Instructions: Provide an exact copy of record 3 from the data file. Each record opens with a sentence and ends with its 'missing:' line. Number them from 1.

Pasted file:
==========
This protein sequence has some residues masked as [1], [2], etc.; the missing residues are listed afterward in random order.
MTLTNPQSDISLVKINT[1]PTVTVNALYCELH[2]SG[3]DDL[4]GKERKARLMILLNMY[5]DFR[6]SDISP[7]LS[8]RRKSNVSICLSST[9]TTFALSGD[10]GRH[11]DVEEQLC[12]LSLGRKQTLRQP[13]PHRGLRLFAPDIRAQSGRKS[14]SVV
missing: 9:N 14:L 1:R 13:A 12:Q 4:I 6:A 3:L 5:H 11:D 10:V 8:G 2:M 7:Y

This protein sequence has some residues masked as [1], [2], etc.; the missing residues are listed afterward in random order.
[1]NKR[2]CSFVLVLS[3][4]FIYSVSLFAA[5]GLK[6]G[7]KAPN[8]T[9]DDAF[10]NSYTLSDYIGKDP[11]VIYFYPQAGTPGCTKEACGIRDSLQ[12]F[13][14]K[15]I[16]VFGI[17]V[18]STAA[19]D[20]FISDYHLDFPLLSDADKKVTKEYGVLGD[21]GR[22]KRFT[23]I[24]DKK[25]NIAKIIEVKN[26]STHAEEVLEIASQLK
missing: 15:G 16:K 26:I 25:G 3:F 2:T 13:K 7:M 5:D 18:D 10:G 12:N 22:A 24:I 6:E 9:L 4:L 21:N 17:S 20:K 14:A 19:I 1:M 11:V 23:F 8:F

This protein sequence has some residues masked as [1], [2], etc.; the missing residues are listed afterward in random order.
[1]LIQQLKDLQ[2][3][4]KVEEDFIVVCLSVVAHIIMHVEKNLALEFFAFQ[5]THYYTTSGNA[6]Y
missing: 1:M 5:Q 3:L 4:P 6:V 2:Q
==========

This protein sequence has some residues masked as [1], [2], etc.; the missing residues are listed afterward in random order.
[1]LIQQLKDLQ[2][3][4]KVEEDFIVVCLSVVAHIIMHVEKNLALEFFAFQ[5]THYYTTSGNA[6]Y
missing: 1:M 5:Q 3:L 4:P 6:V 2:Q